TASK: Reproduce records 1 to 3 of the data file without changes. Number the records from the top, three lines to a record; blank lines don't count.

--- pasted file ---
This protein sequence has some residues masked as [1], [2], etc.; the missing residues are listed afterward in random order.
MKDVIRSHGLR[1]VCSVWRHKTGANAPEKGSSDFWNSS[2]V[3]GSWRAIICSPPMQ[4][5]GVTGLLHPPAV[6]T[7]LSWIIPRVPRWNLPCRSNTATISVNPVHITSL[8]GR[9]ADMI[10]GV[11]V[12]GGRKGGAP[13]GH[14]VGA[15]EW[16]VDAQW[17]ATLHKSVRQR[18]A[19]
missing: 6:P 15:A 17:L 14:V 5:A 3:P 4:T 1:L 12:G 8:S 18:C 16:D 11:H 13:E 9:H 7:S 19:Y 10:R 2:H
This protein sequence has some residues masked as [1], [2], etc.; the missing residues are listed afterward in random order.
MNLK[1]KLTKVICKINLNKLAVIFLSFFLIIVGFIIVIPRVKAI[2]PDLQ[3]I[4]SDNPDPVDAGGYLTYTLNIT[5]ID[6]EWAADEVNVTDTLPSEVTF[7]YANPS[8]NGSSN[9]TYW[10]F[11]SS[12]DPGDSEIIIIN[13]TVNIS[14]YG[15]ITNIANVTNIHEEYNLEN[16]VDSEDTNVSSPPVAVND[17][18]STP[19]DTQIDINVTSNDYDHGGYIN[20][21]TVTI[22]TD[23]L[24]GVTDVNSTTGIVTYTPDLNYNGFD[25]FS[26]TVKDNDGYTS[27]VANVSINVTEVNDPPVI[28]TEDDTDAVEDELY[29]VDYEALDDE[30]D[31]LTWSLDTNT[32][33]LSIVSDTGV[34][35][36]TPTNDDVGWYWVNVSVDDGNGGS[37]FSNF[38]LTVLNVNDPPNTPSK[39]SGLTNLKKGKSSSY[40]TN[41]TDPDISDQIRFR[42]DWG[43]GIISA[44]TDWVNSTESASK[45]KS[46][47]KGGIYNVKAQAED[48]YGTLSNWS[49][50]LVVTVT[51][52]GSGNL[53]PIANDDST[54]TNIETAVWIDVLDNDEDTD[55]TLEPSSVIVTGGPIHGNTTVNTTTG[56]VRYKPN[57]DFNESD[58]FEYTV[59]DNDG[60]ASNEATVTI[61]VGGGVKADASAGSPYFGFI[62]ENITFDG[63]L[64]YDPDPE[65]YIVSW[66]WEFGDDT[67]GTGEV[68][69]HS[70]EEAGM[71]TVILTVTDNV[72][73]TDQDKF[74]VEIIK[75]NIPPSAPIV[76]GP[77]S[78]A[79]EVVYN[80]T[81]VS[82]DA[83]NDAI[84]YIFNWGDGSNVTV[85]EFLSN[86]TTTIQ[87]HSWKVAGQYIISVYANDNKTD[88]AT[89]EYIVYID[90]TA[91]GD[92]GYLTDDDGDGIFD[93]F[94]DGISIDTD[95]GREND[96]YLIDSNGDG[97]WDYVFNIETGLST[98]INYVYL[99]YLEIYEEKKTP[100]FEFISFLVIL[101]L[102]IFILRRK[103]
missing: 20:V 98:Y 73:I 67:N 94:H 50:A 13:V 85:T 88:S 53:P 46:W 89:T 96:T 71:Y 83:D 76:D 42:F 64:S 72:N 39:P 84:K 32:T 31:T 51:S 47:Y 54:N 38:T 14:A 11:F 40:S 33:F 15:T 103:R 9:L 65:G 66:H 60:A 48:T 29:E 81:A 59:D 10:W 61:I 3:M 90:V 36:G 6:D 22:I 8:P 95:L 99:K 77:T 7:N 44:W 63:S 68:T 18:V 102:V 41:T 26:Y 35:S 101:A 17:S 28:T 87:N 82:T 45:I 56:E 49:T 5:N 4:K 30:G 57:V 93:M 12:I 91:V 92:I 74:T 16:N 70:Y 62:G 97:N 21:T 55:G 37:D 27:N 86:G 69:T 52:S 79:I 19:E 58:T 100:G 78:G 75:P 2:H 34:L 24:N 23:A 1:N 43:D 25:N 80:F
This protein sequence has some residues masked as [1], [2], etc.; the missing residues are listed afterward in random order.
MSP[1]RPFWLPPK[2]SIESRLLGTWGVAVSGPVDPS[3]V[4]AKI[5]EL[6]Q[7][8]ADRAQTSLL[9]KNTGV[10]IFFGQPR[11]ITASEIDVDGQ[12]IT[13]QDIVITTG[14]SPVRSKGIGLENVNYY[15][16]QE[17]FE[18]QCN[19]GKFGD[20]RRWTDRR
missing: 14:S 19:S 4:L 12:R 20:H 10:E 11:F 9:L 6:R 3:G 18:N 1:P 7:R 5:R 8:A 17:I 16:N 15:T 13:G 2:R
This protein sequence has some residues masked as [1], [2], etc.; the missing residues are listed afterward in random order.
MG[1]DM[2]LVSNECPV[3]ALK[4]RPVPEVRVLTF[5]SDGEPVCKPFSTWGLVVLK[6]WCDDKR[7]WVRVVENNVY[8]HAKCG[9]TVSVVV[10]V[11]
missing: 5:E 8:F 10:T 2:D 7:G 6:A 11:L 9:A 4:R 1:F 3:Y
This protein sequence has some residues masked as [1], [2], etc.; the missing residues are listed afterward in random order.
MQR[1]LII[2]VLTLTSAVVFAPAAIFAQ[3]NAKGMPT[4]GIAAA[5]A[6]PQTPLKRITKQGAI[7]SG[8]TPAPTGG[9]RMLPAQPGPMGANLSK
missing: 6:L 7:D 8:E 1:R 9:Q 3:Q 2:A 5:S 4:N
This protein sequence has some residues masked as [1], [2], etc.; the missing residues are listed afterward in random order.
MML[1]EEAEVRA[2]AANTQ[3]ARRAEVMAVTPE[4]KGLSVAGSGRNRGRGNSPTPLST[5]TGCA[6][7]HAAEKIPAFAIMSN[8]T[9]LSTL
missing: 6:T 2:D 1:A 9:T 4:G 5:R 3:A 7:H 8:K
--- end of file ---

This protein sequence has some residues masked as [1], [2], etc.; the missing residues are listed afterward in random order.
MKDVIRSHGLR[1]VCSVWRHKTGANAPEKGSSDFWNSS[2]V[3]GSWRAIICSPPMQ[4][5]GVTGLLHPPAV[6]T[7]LSWIIPRVPRWNLPCRSNTATISVNPVHITSL[8]GR[9]ADMI[10]GV[11]V[12]GGRKGGAP[13]GH[14]VGA[15]EW[16]VDAQW[17]ATLHKSVRQR[18]A[19]
missing: 6:P 15:A 17:L 14:V 5:A 3:P 4:T 1:L 12:G 8:S 18:C 16:D 11:H 13:E 9:H 7:S 19:Y 10:R 2:H
This protein sequence has some residues masked as [1], [2], etc.; the missing residues are listed afterward in random order.
MNLK[1]KLTKVICKINLNKLAVIFLSFFLIIVGFIIVIPRVKAI[2]PDLQ[3]I[4]SDNPDPVDAGGYLTYTLNIT[5]ID[6]EWAADEVNVTDTLPSEVTF[7]YANPS[8]NGSSN[9]TYW[10]F[11]SS[12]DPGDSEIIIIN[13]TVNIS[14]YG[15]ITNIANVTNIHEEYNLEN[16]VDSEDTNVSSPPVAVND[17][18]STP[19]DTQIDINVTSNDYDHGGYIN[20][21]TVTI[22]TD[23]L[24]GVTDVNSTTGIVTYTPDLNYNGFD[25]FS[26]TVKDNDGYTS[27]VANVSINVTEVNDPPVI[28]TEDDTDAVEDELY[29]VDYEALDDE[30]D[31]LTWSLDTNT[32][33]LSIVSDTGV[34][35][36]TPTNDDVGWYWVNVSVDDGNGGS[37]FSNF[38]LTVLNVNDPPNTPSK[39]SGLTNLKKGKSSSY[40]TN[41]TDPDISDQIRFR[42]DWG[43]GIISA[44]TDWVNSTESASK[45]KS[46][47]KGGIYNVKAQAED[48]YGTLSNWS[49][50]LVVTVT[51][52]GSGNL[53]PIANDDST[54]TNIETAVWIDVLDNDEDTD[55]TLEPSSVIVTGGPIHGNTTVNTTTG[56]VRYKPN[57]DFNESD[58]FEYTV[59]DNDG[60]ASNEATVTI[61]VGGGVKADASAGSPYFGFI[62]ENITFDG[63]L[64]YDPDPE[65]YIVSW[66]WEFGDDT[67]GTGEV[68][69]HS[70]EEAGM[71]TVILTVTDNV[72][73]TDQDKF[74]VEIIK[75]NIPPSAPIV[76]GP[77]S[78]A[79]EVVYN[80]T[81]VS[82]DA[83]NDAI[84]YIFNWGDGSNVTV[85]EFLSN[86]TTTIQ[87]HSWKVAGQYIISVYANDNKTD[88]AT[89]EYIVYID[90]TA[91]GD[92]GYLTDDDGDGIFD[93]F[94]DGISIDTD[95]GREND[96]YLIDSNGDG[97]WDYVFNIETGLST[98]INYVYL[99]YLEIYEEKKTP[100]FEFISFLVIL[101]L[102]IFILRRK[103]
missing: 20:V 98:Y 73:I 67:N 94:H 50:A 13:V 85:T 88:S 53:P 46:W 89:T 96:T 71:Y 83:D 76:D 42:F 64:S 72:N 39:P 84:K 32:T 31:T 51:S 47:Y 54:N 38:T 14:A 11:F 40:S 33:F 15:T 103:R 9:L 65:G 66:H 60:A 48:T 29:E 81:A 59:D 10:W 61:I 3:M 90:V 36:G 6:D 22:I 8:P 95:L 99:K 77:T 7:N 44:W 63:S 68:T 18:V 102:V 41:T 26:Y 35:S 101:A 17:S 28:T 87:N 82:T 45:I 56:E 49:T 5:N 4:K 30:G 57:V 93:M 12:I 91:V 92:I 74:T 16:N 70:Y 62:G 97:N 21:T 55:G 37:D 27:N 86:G 69:T 52:S 79:I 19:E 58:T 100:G 78:G 75:P 2:H 34:L 24:N 23:A 1:N 43:D 25:N 80:F
This protein sequence has some residues masked as [1], [2], etc.; the missing residues are listed afterward in random order.
MSP[1]RPFWLPPK[2]SIESRLLGTWGVAVSGPVDPS[3]V[4]AKI[5]EL[6]Q[7][8]ADRAQTSLL[9]KNTGV[10]IFFGQPR[11]ITASEIDVDGQ[12]IT[13]QDIVITTG[14]SPVRSKGIGLENVNYY[15][16]QE[17]FE[18]QCN[19]GKFGD[20]RRWTDRR
missing: 14:S 19:S 4:L 12:R 20:H 10:E 11:F 9:L 6:R 3:G 18:N 1:P 7:R 5:R 8:A 17:I 16:N 15:T 13:G 2:R